A Living Antigone Literature And Mythology
He is one of the most famous characters in literature and mythology, and also one of the most endearing. We know everything about her, or think we know everything: her parents, her devotion to Oedipus, her heartbreak in the face of her brothers, her refusal to see the corpse of one of them left to rot, her death, which propels her to the rank of symbol, of mythological martyr. But, in a way, it is only thanks to the others (Oedipus, Jocasta, Eteocles and Polynice, Creon) that we know that she lived. In this novel, Henry Bauchau, he chooses to show her alive, suffering, loving too and it is all the merit of this book to take up the ancient figure of Antigone to paint a magnificent portrait of a heroine.
When Antigone begins , we are in Athens: Oedipus has just died and Antigone is preparing to return to Thebes to settle there, after ten years of wandering and begging. Still young, however, she is no longer the teenager who chooses to guide her father on the roads: ” I discover in my reflection a shadow of sadness, a secret weariness which does not appear in my features but which, almost invisible, is already inscribed in my gaze. There are too many things that I experienced too soon and a renewal of being that I did not experience. »
But if she returns to Thebes, it is also because war threatens, and because this war must oppose her two brothers, Eteocles and Polynices, and because Antigone hopes, against all the evidence, to still succeed in reasoning with them, despite the warnings of Clios: “ These children whom you consoled have become powerful men, robbers dressed as kings. Killers who call my Antigone, to drag her into their miserable disaster. »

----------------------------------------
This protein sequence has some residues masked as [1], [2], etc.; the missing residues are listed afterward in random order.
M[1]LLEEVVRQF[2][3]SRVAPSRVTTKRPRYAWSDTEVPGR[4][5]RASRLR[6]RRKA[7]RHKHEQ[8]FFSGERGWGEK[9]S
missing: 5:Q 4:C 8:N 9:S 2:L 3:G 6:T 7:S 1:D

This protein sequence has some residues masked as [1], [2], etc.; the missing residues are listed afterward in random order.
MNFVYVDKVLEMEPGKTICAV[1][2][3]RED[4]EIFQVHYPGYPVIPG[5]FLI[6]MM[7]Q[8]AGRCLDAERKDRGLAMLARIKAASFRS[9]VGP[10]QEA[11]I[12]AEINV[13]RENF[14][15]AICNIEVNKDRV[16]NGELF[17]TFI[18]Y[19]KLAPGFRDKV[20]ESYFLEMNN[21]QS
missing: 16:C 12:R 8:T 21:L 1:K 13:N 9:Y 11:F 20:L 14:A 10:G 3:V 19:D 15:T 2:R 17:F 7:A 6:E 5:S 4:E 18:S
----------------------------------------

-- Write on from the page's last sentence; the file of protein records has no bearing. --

In Thebes, Antigone discovers that she is not necessarily welcome, that suspicion has set in everywhere, that Creon is plotting. She reunites with Ismene, who doesn’t know if she should rejoice in her return or lament her too long absence: “ I loved Oedipus too, I was even his favorite but you took up all the space by becoming his sacred daughter. Me, during this time in spite of your abandonment, I had to live and make a place for myself in this dangerous city that you had deserted. During these ten years, I had to manage on my own with Creon, with Eteocles while taking care of Polynices, and it wasn’t always easy. ” But it is out of love that Ismene ends up warning him: ” Don’t think I’m making up. I will come back, I will come back to attack you. You will never again be peaceful in your good feelings. Because in Thebes, which is preparing for the siege of Polynice, good feelings are not in order, it is not good to trust, to love one’s brothers, to want their reconciliation, and to love Haemon. Henry Bauchau describes a heroine living, suffering, constantly trying to reconcile her brothers who hate each other for loving each other too much; and, as we know, it fails, Etéocle and Polynice die, one is entitled to honours, the other to outrages.
And Antigone refuses and shouts it: “ Yes, I Antigone, the beggar of the blind king, I discover myself rebel to my fatherland, definitively rebel to Thebes, to its virile law, to its foolish wars and to its proud cult of death. “Leaves, we also know, to pay all the consequences.
In a novel that gives pride of place to the marvelous and the mysterious, Henry Bauchau’s Antigone is defined by his immense compassion, by his fabulous power over men, to which only Creon remains insensitive, but also, and perhaps above all , by her cry: the cry of a beggar on the roads and in the streets of Thebes, the cry of the one who refuses the outrage done to her brother, the cry of the one who, while passionately loving life, chooses death and refuses that the blood be shed for her, cry of a woman, of a character that we thought we knew and that, through the magic of this novel, we really discover, that we learn to love for what she is. Thus Henry Bauchau, revisiting a myth, makes it close to us, to the point of reminding us that Antigone is our contemporary and the contemporary of all ages and all eras, myth, symbol.